Bird flu requires tight watch
Vaccines used in China to combat bird flu in chickens have so far proved effective with no new cases of the deadly virus reported in any of the nation's flocks, experts say.
Strong surveillance measures continue in China to prevent the disease from spreading again. A recent report of the United Kingdom-based New Scientist magazine warns that vaccinations can lead to the evolution of new bird flu strains, increasing the risk of human pandemics.
According to the report, vaccines, especially those for the flu ones, are never 100 per cent effective.
While such vaccines can prevent animals from falling ill, small amounts of virus can still replicate inside creatures' bodies and spread from animal to animal.
Such "silent epidemics," the report said, are very hard to spot, and can cause new outbreaks if unvaccinated animals are exposed or if vaccination programmes end too early.
"Such possibilities do exist if the quality of vaccines used are not good enough," Chen Hualan, chief of the national bird flu reference lab with the veterinary research institute in Harbin in Northeast China's Heilongjiang Province, admits.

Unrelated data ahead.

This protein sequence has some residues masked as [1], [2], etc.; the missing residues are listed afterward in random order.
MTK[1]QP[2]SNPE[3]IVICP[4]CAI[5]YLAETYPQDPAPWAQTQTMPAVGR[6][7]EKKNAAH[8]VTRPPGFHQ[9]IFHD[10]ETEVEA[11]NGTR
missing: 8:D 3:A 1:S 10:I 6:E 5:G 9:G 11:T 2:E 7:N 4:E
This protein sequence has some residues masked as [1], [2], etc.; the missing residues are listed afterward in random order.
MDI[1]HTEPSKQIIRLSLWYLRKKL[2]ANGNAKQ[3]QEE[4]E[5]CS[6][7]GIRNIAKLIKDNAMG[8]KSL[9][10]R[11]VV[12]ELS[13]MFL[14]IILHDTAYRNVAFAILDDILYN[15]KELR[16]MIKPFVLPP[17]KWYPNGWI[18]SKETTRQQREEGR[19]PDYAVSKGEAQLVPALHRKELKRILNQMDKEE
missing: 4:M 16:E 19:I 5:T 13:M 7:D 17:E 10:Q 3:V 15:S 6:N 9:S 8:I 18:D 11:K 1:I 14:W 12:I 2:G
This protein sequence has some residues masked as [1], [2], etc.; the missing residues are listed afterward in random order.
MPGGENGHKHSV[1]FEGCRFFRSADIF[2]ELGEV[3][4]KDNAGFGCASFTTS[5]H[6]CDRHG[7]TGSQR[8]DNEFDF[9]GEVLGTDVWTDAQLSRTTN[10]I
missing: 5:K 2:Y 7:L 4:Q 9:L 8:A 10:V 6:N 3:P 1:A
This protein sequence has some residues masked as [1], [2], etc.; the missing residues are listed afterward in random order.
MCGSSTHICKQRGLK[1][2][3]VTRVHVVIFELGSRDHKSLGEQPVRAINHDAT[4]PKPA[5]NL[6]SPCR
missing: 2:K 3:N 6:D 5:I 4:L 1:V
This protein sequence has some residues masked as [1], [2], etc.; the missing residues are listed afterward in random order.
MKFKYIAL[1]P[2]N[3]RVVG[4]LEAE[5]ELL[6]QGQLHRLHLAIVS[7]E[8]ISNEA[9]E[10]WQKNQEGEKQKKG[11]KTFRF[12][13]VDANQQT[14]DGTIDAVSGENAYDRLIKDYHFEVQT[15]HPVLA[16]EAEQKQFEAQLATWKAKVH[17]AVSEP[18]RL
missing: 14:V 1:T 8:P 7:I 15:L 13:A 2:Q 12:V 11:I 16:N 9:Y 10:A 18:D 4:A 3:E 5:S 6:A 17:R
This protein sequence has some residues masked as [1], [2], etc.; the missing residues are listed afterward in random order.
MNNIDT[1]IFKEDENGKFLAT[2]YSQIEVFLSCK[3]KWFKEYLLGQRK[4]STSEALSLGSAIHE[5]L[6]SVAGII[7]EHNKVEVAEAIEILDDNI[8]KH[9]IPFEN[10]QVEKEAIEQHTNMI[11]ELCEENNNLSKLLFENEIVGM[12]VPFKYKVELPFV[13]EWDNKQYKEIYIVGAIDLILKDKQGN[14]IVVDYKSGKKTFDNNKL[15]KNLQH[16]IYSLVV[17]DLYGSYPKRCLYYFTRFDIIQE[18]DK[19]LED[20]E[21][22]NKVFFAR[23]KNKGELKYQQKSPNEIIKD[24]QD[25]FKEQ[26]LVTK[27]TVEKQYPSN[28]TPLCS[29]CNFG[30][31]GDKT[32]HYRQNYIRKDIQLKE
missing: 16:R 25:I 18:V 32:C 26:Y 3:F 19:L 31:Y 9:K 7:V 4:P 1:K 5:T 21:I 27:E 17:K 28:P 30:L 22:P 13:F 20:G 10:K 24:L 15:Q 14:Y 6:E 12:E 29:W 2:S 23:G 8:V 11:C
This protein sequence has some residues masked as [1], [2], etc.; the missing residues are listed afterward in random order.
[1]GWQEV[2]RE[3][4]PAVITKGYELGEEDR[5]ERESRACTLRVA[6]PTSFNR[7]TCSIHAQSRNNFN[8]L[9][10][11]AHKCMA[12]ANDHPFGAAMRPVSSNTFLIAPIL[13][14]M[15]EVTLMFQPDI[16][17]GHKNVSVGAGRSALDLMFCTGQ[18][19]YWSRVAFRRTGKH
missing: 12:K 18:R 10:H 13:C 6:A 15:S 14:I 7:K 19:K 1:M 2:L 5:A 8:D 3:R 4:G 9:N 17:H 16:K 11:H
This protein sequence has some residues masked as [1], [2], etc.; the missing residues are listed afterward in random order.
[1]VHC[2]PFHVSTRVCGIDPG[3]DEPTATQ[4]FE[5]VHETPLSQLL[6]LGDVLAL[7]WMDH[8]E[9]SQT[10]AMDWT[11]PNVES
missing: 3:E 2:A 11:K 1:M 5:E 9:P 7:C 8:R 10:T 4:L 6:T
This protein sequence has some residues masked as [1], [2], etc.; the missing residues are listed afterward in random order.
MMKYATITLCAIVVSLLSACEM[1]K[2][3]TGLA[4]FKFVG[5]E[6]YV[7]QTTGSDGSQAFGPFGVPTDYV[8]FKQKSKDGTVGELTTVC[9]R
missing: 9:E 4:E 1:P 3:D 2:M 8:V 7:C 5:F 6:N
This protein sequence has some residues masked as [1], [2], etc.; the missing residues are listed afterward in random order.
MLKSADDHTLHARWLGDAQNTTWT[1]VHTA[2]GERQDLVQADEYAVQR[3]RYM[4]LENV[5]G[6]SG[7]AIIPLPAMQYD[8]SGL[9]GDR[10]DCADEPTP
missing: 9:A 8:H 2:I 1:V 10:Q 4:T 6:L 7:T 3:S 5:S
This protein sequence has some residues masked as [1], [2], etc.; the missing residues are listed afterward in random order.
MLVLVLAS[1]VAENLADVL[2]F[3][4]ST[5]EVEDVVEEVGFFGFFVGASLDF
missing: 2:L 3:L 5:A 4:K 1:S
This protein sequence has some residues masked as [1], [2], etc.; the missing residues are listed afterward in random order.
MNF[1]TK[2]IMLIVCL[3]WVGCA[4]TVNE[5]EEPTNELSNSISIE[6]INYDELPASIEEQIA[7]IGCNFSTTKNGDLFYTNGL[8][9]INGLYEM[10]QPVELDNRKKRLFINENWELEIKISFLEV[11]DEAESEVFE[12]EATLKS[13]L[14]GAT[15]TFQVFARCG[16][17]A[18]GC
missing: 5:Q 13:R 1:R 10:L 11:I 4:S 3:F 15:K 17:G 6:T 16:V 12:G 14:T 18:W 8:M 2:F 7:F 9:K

But she said the inactivated vaccines used in China have proved so far to be effective. And surveillance measures have shown vaccinated chickens in China do not carry the bird flu virus.
"Vaccination does not mean everything is OK. We must never spare our vigilance," said Jia Youlin, chief veterinarian and spokesman for bird flu control at the Ministry of Agriculture.
According to Chen, surveillance measures include the testing of waste samples from vaccinated chickens to see whether there are any bird flu viruses present.
Chen said another more scientific way of putting unvaccinated "alarm" chickens among vaccinated chickens has been also adopted in the country.
The use of such chickens is also recommended in the New Scientist report.
Once bird flu viruses exist, the alarm chickens will show symptoms, Chen said.
The surveillance part of the equation is vital, said Ilaria Capua of the bird flu reference lab of the World Organization for Animal Health in Legnaro, Italy, according to the New Scientist report.
"The vaccine used without this monitoring can have a boomerang effect, and become a tool to spread the virus, not control it," the report quoted Capua as saying.
In 1995 Mexico stopped an outbreak of severe H5N2 flu by vaccinating chickens. But the virus was still circulating silently, and Mexico is still vaccinating, the report said.
Normally the bird flu virus changes little in chickens, because it rarely persists long enough, but in Mexico the virus has been exposed to vaccinated chickens for years. That encouraged new forms of the virus to evolve, the report quoted David Suarez of the US Department of Agriculture's poultry research lab in Georgia as saying.
China lifted its restrictions on the last two bird flu epidemic areas on March 16, but Jia, while announcing the news, said no efforts should be spared to prevent and control the disease.